Scottish National Dictionary (1700–)
BROTH, Broath, n.1 As in St.Eng., but gen. regarded as a pl. in Sc. [brɔθ, broθ]
Sc. 1782 J. Sinclair Ob. Sc. Dial. 61:
The broth are very good. Sc. 1899 H. G. Graham Soc. Life in 18th Cent. I. ii.:
The everlasting broth (or “broath” — for so all society spelt and pronounced it) and the salt meat and “kain hens” were not inevitable at a repast. Kcb. 1936 1 :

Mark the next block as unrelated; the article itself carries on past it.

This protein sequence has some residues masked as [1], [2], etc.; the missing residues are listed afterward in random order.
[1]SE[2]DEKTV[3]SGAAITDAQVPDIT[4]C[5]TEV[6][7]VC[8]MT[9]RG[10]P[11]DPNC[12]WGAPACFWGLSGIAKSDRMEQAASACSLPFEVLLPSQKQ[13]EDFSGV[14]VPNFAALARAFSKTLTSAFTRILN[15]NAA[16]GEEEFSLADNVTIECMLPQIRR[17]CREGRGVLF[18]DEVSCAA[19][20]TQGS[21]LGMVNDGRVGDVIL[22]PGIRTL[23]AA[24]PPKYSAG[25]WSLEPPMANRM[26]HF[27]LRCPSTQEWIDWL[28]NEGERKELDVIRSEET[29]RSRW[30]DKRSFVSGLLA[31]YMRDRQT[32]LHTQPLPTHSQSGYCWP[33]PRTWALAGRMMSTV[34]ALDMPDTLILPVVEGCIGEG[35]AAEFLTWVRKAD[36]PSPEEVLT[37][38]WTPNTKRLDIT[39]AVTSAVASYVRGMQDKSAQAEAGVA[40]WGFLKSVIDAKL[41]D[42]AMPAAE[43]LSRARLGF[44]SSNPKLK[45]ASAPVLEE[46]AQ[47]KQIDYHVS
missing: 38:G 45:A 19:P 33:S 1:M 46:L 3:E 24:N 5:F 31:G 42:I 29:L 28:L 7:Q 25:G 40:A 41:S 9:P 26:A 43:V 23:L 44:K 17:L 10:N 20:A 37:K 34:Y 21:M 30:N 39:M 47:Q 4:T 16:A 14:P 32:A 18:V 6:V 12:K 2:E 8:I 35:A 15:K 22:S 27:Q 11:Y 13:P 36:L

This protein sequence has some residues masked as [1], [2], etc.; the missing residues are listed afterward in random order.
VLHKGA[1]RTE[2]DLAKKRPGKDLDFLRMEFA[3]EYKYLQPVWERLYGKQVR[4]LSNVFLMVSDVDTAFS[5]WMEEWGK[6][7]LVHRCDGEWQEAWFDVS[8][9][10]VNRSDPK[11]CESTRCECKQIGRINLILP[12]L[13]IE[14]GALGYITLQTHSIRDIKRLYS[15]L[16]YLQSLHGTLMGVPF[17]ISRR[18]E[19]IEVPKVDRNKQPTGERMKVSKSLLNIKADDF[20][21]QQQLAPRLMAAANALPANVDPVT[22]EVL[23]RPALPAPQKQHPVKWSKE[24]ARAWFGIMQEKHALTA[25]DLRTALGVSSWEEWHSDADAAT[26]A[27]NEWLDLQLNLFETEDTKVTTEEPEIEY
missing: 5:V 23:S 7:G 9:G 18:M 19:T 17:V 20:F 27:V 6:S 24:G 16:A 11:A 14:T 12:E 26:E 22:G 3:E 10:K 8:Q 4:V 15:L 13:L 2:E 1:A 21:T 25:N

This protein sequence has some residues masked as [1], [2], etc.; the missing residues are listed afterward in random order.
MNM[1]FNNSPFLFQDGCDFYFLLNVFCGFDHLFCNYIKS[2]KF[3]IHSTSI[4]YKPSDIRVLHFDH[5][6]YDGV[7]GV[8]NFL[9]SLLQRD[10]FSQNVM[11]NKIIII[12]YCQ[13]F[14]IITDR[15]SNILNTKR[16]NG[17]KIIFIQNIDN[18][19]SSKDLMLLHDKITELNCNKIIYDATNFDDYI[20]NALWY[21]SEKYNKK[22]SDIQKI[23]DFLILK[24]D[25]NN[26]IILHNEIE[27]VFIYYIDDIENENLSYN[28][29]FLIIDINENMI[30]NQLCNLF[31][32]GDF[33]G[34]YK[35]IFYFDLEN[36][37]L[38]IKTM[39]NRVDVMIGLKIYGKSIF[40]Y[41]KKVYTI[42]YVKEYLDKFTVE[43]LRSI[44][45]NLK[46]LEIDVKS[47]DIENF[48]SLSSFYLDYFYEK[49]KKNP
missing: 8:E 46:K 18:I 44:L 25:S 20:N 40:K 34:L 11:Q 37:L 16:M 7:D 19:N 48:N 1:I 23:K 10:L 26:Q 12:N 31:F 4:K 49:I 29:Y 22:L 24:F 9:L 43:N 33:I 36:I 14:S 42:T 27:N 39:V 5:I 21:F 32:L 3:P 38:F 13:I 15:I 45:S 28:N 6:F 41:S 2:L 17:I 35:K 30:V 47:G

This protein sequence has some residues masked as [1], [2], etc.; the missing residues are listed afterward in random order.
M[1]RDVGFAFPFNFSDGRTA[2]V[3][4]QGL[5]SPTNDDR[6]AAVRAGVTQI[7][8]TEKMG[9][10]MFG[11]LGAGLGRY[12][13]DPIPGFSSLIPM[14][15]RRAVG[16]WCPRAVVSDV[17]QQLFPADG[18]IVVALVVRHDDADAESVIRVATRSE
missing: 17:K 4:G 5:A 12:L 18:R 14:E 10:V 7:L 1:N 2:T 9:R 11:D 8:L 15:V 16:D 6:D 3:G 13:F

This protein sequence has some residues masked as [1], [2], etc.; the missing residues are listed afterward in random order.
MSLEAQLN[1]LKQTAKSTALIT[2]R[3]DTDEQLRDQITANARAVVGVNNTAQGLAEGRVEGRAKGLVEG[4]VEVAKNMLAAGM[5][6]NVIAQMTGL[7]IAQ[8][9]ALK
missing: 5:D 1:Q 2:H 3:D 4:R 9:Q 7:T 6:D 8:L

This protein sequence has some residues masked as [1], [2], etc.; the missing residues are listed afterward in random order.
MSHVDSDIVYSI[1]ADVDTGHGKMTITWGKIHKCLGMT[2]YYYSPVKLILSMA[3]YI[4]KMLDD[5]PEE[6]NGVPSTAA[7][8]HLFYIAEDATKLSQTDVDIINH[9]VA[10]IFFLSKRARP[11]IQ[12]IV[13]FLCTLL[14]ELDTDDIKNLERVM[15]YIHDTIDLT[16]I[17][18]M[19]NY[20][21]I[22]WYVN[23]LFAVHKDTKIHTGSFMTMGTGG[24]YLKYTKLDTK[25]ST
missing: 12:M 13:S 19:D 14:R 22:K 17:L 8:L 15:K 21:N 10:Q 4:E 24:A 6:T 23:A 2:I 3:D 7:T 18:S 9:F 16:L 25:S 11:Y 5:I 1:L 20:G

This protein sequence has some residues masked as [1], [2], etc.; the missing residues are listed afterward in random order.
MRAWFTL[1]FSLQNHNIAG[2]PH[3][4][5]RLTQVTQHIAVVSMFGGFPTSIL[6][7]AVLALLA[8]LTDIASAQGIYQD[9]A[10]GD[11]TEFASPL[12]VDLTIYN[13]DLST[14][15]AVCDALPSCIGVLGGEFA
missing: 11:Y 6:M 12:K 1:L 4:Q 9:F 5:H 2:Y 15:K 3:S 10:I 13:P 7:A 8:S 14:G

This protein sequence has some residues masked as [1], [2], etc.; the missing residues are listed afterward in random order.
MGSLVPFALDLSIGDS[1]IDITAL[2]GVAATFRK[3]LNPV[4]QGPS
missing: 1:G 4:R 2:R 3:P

They's guid broth. Uls. 1880 W. H. Patterson Gl. Ant. and Dwn. 13:
Broth, like porridge and sowans, is spoken of in the plural: “A few broth,” “Will you sup them?” “They're very salt the day.”
†Comb.: broth kirkie (see quot.).
Ags. c.1730 A. Graeme in Scots Mag. (Aug. 1936) 340:
Thus began the Love-Feast, the sitting-down after the morning service on Sunday to a common table, which act resulted in the name “The Kail Kirk,” or, as in Montrose, “The Broth Kirkie.”
You may wish to vary the format shown below depending on the citation style used.
"Broth n.1". Dictionary of the Scots Language. 2004. Scottish Language Dictionaries Ltd. Accessed 19 Mar 2018 <http://www.dsl.ac.uk/entry/snd/broth_n1>
Try an Advanced Search